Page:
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Victoria Vox | ...And Her Jumping Flea (Obus Music)

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On the ten-track Obus Music disc under examination, in any event, Vox’s “jumping flea” (what the native Hawaiian phrase ‘ukulele means) deliciously emphasizes her lilting, slightly breathy vocals, polished these past few years by a road warrior’s life.

By this CD 

On a recent Hawaiian tour, Victoria Vox was awarded both a $1,500 instrument and a sponsorship from Honolulu’s KoAloha Ukulele. Now, listeners who missed her gigs in Oahu and Maui—here, in all likelihood, we can forgo a show of hands—can learn what so impressed the folks at KoAloha, with the blissful issuance of Victoria Vox and Her Jumping Flea.

A uke reportedly accompanied Bruce Springsteen on his own most recent tour, and a mid-November New York Times piece suggested a resurgence of popularity for the tiny four-stringed guitar (a descendent of the Portuguese cavaquinho). A shift in the zeitgeist? Perhaps; perhaps not. On the ten-track Obus Music disc under examination, in any event, Vox’s “jumping flea” (what the native Hawaiian phrase ‘ukulele means) deliciously emphasizes her lilting, slightly breathy vocals, polished these past few years by a road warrior’s life.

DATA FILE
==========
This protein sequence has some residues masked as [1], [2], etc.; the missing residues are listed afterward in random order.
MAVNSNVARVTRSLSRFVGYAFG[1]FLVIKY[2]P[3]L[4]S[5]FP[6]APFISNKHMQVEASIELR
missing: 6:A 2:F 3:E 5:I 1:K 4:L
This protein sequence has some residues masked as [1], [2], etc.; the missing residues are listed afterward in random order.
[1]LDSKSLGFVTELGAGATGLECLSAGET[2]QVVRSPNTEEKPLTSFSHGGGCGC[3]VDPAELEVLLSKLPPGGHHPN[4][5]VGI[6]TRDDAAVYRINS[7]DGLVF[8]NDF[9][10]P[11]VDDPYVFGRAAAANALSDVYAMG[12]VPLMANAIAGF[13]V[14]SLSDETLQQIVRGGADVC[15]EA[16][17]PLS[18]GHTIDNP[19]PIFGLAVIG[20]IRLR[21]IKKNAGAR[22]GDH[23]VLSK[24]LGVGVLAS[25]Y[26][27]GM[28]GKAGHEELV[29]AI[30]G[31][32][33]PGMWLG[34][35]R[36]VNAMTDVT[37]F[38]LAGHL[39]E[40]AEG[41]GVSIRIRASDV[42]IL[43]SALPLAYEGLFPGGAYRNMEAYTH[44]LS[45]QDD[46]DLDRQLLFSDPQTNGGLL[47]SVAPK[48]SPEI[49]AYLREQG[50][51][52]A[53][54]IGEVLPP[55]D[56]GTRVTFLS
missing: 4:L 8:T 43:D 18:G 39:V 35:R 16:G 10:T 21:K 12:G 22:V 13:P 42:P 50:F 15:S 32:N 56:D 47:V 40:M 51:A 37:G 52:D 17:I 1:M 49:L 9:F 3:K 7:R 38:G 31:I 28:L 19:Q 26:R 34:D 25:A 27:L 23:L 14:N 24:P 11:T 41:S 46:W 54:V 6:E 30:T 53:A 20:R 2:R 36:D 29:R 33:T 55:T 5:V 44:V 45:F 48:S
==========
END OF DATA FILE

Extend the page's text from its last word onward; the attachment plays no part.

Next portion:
Ironically, this latest CD from the Wisconsin singer/songwriter opens with a vintage cover: “Ukulele Lady” from 1925. For obvious reasons, only a twit would quibble with that choice, and she performs the tongue-tangling Richard A. Whiting–Gus Kahn ditty with delightful brio. Other covers include the (duh) French “Le Vent Nous Portera,” David Byrne’s “Psycho Killer,” and—following in the crater-sized footsteps of Hawaiian ukulele legend Israel “Braddah Iz” Kamakawiwo‘ole—a medley of “Somewhere Over the Rainbow” and “What a Wonderful World,” on all of which cellist Paul Kim and other musicians more than ably provide support. Rounding out Victoria Vox and Her Jumping Flea are five originals, among them the poignant “America”; the gonzo “Yodelayheehoo,” co-written with Vox’s Tres Femmes bandmate Stolie, who also contributes harmonies and (woo, baby!) kazoo; and the blithe “Christmas With You,” a yuletide standard waiting to happen. It almost goes without saying that the disc constitutes a mélange—but what a glorious mélange!


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